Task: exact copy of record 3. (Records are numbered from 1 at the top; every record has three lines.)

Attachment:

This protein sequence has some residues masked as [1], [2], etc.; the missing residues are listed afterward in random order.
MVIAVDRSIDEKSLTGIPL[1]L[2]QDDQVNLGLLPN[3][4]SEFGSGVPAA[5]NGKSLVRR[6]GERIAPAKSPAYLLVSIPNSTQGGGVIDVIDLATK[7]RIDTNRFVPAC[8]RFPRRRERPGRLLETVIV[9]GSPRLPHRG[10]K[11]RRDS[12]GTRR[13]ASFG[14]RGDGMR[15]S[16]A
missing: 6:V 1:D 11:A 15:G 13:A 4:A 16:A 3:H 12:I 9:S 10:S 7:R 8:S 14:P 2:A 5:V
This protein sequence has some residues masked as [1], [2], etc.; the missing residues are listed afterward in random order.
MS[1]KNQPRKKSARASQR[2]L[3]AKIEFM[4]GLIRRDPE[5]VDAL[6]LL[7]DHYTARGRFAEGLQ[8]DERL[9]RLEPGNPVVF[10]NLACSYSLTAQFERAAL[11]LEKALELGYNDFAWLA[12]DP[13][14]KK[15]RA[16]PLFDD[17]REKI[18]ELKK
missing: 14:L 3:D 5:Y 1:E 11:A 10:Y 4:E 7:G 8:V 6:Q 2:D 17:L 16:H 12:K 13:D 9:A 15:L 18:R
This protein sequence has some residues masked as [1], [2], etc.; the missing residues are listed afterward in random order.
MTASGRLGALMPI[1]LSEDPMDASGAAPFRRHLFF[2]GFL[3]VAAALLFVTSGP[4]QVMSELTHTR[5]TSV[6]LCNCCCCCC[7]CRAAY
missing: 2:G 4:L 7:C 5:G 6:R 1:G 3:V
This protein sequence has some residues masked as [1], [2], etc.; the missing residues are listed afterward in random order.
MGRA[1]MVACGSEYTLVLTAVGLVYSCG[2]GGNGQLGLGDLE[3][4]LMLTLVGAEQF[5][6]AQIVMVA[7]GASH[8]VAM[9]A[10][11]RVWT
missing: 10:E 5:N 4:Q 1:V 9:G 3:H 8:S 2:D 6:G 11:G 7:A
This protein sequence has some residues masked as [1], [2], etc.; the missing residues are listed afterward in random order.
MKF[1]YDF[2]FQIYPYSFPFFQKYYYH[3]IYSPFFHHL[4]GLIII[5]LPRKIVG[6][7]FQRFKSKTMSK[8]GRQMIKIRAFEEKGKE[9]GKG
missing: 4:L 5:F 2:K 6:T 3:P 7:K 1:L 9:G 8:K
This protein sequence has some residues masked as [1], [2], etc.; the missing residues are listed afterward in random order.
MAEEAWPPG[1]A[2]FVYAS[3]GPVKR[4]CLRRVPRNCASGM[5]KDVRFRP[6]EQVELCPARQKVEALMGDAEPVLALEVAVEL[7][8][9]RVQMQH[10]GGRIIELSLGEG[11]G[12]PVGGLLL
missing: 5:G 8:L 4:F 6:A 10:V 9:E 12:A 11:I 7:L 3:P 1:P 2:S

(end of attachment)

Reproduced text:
This protein sequence has some residues masked as [1], [2], etc.; the missing residues are listed afterward in random order.
MTASGRLGALMPI[1]LSEDPMDASGAAPFRRHLFF[2]GFL[3]VAAALLFVTSGP[4]QVMSELTHTR[5]TSV[6]LCNCCCCCC[7]CRAAY
missing: 2:G 4:L 7:C 5:G 6:R 1:G 3:V